Whilst the series received mixed reviews, ratings were consistent at 900,000 viewers per episode, holding well against BBC1 daytime soap, Doctors.[17] However, ITV declined to commission a second series.

SuspectsEdit

The following year, Channel 5 commissioned Newman Street to produce a new police procedural series, the broadcaster’s first original drama for eight years.[18] Building on the drama/documentary hybrid format, Suspects was filmed in a less obtrusive fly-on-the wall documentary style than Crime Stories, but still relied on the actors to improvise the dialogue based on a tightly plotted storylines.

The show was shot entirely on location in East London, and starred Fay Ripley, Damien Molony and Clare-Hope Ashitey. The first series (of five episodes) premiered in February 2014 to some critical acclaim[19] though ratings fell from 1.34 million viewers for the first episode to around half a million for the fifth. A second and third series (of four episodes each) were transmitted in August 2014 and January 2015 respectively.[20]

London KillsEdit

In March 2018 Acorn TV commissioned Paul Marquess to produce a new UK based police procedural to show exclusively on its SVOD platform [21], the second of its original commissions for the channel. The show was written by Paul Marquess, Sally Tatchell, Sarah Louise Hawkins, Claire Fryer and Jake Riddell and starred Hugo Speer, Sharon Small, Bailey Patrick and Tori Allen Martin. The first series transmitted in February 2019 to favourable reviews [22] [23]. A second series has already been shot and awaits a transmission date. In April 2019, Variety announced that "London Kills" had been acquired by public service broadcaster BBC to play in its daytime schedule. [24]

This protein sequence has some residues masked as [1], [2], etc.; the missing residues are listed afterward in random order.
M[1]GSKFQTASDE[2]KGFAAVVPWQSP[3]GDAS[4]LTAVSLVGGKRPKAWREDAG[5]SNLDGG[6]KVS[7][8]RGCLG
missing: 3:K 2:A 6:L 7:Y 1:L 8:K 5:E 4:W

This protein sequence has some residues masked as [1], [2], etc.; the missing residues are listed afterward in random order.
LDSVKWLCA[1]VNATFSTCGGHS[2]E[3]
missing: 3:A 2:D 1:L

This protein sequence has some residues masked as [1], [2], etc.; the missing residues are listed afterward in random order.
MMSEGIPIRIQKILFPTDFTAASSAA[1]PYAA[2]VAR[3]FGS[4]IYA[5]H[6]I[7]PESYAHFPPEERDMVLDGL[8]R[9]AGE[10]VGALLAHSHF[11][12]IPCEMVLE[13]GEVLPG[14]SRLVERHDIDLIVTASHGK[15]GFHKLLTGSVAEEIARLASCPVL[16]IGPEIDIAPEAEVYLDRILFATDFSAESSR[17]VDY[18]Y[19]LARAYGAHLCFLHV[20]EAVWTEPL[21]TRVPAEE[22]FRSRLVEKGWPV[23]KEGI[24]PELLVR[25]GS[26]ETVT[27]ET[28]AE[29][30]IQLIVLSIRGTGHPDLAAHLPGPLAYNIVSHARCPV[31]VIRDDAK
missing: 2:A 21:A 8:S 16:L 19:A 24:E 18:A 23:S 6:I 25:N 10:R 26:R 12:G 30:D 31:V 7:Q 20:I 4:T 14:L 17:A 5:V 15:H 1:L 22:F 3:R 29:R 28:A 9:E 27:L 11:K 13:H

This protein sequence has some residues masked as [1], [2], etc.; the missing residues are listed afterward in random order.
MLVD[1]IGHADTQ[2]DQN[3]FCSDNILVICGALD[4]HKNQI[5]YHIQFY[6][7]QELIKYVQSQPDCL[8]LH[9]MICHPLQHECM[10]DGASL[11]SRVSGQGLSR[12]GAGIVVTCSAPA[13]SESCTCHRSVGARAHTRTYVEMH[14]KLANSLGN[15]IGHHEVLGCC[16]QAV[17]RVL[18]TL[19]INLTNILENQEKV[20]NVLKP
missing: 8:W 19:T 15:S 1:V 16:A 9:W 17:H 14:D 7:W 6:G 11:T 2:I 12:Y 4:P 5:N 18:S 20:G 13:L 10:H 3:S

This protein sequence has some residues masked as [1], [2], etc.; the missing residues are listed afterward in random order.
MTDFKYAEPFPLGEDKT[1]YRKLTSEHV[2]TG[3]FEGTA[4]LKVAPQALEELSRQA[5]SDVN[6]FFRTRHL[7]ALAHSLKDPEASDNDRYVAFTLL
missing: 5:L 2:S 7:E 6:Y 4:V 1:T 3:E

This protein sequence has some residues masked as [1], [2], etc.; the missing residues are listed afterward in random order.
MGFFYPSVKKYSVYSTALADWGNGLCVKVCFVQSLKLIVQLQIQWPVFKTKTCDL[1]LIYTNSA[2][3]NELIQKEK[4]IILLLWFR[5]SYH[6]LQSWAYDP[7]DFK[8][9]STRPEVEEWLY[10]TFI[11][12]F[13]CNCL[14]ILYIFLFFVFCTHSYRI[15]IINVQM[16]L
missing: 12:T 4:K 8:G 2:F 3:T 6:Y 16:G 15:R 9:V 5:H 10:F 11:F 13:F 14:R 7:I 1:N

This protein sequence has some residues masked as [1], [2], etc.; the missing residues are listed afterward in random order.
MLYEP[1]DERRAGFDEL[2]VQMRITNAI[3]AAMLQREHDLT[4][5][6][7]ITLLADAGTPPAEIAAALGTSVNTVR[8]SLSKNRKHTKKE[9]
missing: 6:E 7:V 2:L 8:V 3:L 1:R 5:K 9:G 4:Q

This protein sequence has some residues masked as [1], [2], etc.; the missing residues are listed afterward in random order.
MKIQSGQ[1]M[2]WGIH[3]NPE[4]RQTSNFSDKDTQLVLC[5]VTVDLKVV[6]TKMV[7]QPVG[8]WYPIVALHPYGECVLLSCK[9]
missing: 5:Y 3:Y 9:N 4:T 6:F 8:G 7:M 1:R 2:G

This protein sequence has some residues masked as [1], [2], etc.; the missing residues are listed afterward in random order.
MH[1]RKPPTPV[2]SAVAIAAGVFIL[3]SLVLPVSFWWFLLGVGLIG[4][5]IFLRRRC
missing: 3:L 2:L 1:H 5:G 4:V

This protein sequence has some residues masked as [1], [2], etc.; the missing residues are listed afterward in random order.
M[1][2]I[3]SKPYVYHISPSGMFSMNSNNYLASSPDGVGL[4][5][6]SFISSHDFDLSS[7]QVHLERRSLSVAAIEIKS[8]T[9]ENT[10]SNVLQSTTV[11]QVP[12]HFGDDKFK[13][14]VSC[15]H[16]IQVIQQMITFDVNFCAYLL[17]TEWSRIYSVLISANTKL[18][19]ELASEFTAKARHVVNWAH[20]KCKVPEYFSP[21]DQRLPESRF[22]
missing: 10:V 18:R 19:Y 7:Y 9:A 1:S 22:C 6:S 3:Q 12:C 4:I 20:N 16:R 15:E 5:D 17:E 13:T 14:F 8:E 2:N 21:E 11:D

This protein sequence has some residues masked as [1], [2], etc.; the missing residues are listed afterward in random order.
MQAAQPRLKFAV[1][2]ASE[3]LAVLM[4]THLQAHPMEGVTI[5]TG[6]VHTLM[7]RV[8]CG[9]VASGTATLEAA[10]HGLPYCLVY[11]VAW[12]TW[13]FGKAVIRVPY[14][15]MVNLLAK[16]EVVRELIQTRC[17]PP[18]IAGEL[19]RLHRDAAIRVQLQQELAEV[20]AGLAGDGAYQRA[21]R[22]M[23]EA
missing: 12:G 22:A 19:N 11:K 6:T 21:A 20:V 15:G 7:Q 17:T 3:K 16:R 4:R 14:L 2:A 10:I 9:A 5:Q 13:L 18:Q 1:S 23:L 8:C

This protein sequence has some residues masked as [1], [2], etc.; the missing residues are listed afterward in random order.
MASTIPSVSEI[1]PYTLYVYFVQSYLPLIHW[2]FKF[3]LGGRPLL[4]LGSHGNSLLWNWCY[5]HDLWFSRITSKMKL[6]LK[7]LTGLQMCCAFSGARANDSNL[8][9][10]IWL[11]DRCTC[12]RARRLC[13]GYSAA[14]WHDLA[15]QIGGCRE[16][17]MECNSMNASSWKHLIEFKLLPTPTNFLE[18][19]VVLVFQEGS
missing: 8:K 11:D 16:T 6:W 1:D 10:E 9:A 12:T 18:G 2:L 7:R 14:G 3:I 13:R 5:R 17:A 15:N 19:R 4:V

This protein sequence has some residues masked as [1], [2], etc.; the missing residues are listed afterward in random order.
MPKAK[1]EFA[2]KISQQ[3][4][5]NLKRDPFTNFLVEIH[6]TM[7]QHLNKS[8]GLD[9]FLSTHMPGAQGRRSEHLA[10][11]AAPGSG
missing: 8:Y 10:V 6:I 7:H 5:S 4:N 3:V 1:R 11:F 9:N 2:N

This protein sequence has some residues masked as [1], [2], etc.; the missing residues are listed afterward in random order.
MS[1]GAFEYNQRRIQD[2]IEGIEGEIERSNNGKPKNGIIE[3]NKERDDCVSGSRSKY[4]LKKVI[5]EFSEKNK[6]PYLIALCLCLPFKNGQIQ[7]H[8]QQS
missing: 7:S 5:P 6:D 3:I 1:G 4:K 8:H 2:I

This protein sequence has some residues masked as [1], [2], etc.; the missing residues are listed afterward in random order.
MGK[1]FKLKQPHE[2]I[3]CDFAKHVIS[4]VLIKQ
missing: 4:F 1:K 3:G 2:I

ReferencesEdit

  1. ^ "Corner shop to cop shop". the Guardian.
  2. ^ "Interview - Fitting The Bill.". broadcastnow.co.uk.
  3. ^ "BBC News | TV AND RADIO | Fire boosts The Bill's ratings". bbc.co.uk.
  4. ^ Claire Cozens. "ITV cleared over gay kiss in the Bill". the Guardian.
  5. ^ "'The Bill' recommissioned through 2010". Digital Spy.
  6. ^ "BAFTA Television Awards". bafta.org.
  7. ^ "The Bill tied up until 2010". broadcastnow.co.uk.
  8. ^ Theo Robertson. "M.I.T.: Murder Investigation Team (TV Series 2003–2005)". IMDb.
  9. ^ "British Soap Awards 2005 - The winners". Digital Spy.
  10. ^ "BBC NEWS | Entertainment | Five pulls plug on Family Affairs". bbc.co.uk.
  11. ^ "Marquess in deal with Endemol". broadcastnow.co.uk.
  12. ^ "BBCW buys into Marquess indie". broadcastnow.co.uk.
  13. ^ "'Hollyoaks' producer Allan quits soap". Digital Spy.
  14. ^ "'Hollyoaks' unveils new family name". Digital Spy.
  15. ^ Televisual Media Ltd UK. "Televisual | NEWS & COMMENTS". televisual.com.
  16. ^ "Retired detective becomes TV cop". BBC News.
  17. ^ Gareth McLean. "Is Crime Stories the most radical drama on TV?". the Guardian.
  18. ^ Televisual Media Ltd UK. "Televisual | BLOGS & COMMENTS". televisual.com.
  19. ^ Serena Davies (12 February 2014). "Suspects is a home-grown drama of note" Telegraph.co.uk.
  20. ^ "CHANNEL 5 DECLARES SUSPECTS WILL RETURN THIS AUTUMN AND IN 2015" Archived 27 July 2014 at the Wayback Machine. channel5.com.
  21. ^ White, Peter; White, Peter (23 March 2018). "Acorn TV Commissions Original 'London Kills' From 'Suspects' Paul Marquess". Deadline. Retrieved 16 April 2019.
  22. ^ Ali, Lorraine. "Review: 'London Kills' expands the reach of Acorn TV and British detective dramas". latimes.com. Retrieved 16 April 2019.
  23. ^ "'London Kills' episode 1 review: A complex murder, murky backstories and twisted revelations help Acorn TV's latest show shine". meaww.com. Retrieved 16 April 2019.
  24. ^ Clarke, Stewart; Clarke, Stewart (4 April 2019). "'London Kills' Finds U.K. Home, BBC Buys Acorn Drama". Variety. Retrieved 16 April 2019.

External linksEdit

Media offices
Preceded by
Lucy Allan
Series producer of Hollyoaks
2010–11
Succeeded by
Gareth Phillips